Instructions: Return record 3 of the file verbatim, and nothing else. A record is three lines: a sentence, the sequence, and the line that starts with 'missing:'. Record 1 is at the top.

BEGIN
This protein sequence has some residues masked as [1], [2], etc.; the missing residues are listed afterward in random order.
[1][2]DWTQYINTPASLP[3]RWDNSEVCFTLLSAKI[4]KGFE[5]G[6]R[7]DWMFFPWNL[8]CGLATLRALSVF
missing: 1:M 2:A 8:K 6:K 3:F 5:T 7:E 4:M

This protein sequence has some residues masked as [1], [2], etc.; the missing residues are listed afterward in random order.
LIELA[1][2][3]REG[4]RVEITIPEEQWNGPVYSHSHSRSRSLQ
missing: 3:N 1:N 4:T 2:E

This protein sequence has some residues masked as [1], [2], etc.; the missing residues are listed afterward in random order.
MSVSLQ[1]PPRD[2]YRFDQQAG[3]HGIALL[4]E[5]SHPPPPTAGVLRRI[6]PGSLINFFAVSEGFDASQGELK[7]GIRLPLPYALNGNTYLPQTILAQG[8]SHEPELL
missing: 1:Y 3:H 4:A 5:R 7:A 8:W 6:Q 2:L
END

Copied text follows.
This protein sequence has some residues masked as [1], [2], etc.; the missing residues are listed afterward in random order.
MSVSLQ[1]PPRD[2]YRFDQQAG[3]HGIALL[4]E[5]SHPPPPTAGVLRRI[6]PGSLINFFAVSEGFDASQGELK[7]GIRLPLPYALNGNTYLPQTILAQG[8]SHEPELL
missing: 1:Y 3:H 4:A 5:R 7:A 8:W 6:Q 2:L